The median household income in Manhattan fell below $96,000, a decline of more than 11 percent, while the Bronx, the city’s poorest borough, held steady at $45,500.
Over the same period, more marginalized people faced financial challenges. More than 18 percent of New Yorkers, or 1.5 million people, were living in poverty, up from 16 percent before the pandemic, the largest increase among major cities. According to the Census, a person earning less than $15,000 a year or a family of four earning less than $30,000 last year was considered poor. The poverty rate for black and Latino New Yorkers was nearly double the rate for white residents.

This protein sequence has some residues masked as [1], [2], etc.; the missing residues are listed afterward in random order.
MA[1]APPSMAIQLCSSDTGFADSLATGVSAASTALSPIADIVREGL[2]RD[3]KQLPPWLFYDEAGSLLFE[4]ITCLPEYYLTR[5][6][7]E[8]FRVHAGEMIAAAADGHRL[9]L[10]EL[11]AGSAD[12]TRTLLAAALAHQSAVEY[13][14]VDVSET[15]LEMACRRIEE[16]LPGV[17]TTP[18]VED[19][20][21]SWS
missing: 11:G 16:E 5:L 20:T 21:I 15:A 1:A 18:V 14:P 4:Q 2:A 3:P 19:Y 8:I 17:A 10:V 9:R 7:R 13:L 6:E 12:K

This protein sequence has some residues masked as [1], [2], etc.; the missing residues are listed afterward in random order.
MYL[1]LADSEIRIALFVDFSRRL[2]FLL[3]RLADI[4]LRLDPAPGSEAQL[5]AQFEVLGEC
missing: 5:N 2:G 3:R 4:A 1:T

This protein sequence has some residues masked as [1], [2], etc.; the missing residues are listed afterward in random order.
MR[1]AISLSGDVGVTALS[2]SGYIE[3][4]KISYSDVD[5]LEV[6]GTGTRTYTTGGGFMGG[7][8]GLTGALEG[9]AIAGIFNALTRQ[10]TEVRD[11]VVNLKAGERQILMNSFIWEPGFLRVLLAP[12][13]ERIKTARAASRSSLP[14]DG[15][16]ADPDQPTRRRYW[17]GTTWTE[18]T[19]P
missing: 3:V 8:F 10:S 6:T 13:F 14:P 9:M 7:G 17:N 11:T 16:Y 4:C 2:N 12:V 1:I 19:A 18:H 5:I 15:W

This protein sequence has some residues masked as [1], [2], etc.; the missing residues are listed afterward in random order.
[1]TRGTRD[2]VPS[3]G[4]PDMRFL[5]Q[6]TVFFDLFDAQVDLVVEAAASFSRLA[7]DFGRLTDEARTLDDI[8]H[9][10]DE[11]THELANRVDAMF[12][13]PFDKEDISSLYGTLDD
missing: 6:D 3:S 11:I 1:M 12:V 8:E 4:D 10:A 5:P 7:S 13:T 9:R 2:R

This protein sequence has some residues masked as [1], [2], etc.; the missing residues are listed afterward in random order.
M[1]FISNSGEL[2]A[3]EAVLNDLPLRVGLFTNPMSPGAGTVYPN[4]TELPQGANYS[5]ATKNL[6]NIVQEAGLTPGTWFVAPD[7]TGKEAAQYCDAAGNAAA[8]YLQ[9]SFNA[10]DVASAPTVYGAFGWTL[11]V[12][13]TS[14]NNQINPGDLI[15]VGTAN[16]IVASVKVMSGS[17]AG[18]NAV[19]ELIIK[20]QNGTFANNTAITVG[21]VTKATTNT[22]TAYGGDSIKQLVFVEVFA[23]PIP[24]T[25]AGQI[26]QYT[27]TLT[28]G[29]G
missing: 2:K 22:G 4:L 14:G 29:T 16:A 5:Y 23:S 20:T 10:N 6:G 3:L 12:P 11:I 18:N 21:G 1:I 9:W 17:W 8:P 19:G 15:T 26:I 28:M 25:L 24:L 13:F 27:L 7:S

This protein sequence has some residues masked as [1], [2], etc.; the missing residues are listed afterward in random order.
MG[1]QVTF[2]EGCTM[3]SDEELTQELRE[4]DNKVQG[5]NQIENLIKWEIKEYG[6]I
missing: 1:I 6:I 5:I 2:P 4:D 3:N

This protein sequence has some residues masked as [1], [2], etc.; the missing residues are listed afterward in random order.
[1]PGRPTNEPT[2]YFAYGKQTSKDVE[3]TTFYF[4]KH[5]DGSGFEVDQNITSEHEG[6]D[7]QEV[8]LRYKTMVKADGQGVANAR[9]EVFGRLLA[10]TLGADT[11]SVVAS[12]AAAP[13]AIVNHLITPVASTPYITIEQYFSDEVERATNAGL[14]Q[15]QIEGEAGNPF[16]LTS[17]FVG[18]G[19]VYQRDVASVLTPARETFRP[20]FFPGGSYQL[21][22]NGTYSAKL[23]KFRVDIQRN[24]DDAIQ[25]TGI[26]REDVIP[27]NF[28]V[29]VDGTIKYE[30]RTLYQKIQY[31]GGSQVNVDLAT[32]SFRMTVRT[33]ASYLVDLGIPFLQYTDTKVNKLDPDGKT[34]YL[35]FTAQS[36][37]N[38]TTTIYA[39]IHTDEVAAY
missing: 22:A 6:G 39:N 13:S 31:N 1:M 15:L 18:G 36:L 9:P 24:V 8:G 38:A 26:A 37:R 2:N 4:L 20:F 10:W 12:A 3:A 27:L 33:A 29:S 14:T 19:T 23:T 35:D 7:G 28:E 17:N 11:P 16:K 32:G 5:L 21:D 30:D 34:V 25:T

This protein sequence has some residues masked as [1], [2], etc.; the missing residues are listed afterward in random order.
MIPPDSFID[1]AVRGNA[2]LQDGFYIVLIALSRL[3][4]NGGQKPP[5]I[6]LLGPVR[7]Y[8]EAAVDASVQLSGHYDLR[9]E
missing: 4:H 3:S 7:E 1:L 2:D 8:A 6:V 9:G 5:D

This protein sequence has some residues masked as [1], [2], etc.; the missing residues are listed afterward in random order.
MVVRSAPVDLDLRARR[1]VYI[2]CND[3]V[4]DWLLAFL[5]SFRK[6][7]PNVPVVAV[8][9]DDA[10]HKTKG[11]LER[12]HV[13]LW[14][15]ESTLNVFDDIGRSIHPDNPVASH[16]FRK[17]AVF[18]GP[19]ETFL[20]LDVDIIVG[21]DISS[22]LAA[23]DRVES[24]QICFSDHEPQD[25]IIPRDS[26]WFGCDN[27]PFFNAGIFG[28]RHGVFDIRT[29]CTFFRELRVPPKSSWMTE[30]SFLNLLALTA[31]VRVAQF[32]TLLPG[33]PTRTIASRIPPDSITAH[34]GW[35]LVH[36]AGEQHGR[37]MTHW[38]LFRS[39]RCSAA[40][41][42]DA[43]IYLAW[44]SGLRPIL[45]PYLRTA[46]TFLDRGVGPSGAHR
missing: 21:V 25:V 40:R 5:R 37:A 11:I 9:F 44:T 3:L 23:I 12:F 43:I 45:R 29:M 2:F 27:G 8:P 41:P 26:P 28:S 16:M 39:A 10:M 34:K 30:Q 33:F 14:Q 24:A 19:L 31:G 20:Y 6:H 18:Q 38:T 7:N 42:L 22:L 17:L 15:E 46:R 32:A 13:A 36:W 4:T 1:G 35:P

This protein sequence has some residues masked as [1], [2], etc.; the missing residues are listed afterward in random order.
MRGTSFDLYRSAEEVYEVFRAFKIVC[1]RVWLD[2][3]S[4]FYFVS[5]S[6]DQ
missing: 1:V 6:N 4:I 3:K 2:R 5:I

Now, economic hardship is increasing demands for more public assistance. Dr. Parrott said that in July, 480,230 New Yorkers received state or federal cash assistance, a 51 percent increase from February 2020, before COVID hit the city.
This is a separate recovery on top.
Some people’s wages have increased during the pandemic, But mostly for already rich peopleAccording to Lauren Melodia, deputy economic director of the Center for New York City Affairs.
In an analysis of labor data that broke down workers into three categories, low-wage earners, who earned an average of $40,000 last year, got an average raise of $186 a year from 2019 to 2022. Each year received an average pay increase of $5,100 out of $217,000 last year, or 27 times more additional income than lower-wage workers.